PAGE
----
This choice, to me, is the death-knell for McCain. It makes the Democratic ticket look staid and solid; it makes the Republican ticket look like a trick, a con, a silly game. Obama suddenly becomes a relative veteran in all fields of governance compared to the heartbeat-away lady from where? I mean, could McCain have picked anyone with less experience governing people than a two-year (the least time anyone can have been governor, as of 2008, given the sequence of elections in this nation) executive of the nation's least-populated and most-irrelevant state? You can't write a less-credible story--Random House would throw your fiction manuscript back over the transom before it even landed on the desk.
Besides the obvious observations--including the one above--I have this thought: Think about those wavering independents. The ones who haven't chosen a party preference because they vote according to policy or personality, not party. Think what this choice tells them. I believe they now see what's afoot. An attempt by the Republican Party to win the White House by whatever means they can, even at the expense of our nation's fate and future. To which I say, Youbetcha--welcome to the real world, finally.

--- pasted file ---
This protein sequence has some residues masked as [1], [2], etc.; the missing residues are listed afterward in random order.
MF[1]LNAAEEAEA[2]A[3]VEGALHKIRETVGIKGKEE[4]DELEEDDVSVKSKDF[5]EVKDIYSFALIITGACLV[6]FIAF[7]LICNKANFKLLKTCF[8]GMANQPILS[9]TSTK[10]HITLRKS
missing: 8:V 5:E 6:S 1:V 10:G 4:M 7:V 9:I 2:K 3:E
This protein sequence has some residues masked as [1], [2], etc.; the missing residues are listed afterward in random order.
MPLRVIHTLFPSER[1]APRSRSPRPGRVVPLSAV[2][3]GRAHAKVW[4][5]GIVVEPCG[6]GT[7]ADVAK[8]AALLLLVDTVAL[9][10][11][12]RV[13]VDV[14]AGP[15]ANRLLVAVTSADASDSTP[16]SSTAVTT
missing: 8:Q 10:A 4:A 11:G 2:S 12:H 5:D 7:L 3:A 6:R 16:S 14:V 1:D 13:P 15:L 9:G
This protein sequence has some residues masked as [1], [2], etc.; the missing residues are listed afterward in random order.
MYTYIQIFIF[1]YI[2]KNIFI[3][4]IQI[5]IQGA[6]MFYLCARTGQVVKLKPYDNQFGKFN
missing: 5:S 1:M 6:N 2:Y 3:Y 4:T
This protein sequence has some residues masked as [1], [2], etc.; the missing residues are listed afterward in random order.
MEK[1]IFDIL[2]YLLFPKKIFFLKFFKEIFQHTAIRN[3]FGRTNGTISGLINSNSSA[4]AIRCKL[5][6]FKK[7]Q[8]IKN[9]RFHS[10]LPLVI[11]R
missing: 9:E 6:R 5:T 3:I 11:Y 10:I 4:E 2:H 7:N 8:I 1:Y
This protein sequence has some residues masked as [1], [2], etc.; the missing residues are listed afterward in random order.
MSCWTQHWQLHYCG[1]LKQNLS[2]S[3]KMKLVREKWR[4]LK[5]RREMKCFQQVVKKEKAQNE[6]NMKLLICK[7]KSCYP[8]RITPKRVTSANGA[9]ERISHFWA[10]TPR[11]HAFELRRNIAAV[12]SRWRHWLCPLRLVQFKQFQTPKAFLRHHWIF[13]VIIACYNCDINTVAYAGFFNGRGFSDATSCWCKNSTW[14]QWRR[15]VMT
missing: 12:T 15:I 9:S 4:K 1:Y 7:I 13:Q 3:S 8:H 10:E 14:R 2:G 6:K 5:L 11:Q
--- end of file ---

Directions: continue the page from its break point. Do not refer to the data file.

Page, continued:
I have this final observation: As tempting as it is to think of this as McCain's "Harriet Miers moment," he's stuck with Palin. He can't back out of this blunder like Bush did with Miers, because he'd risk a McGovern-Eagleton style catastrophe, and undercut his "judgment" maxim. So, McCain is stuck with her for the next two months, and she'll be a gift to the Democrats that keeps on giving.
Thursday, August 28, 2008
Wednesday, August 27, 2008
Monday, August 25, 2008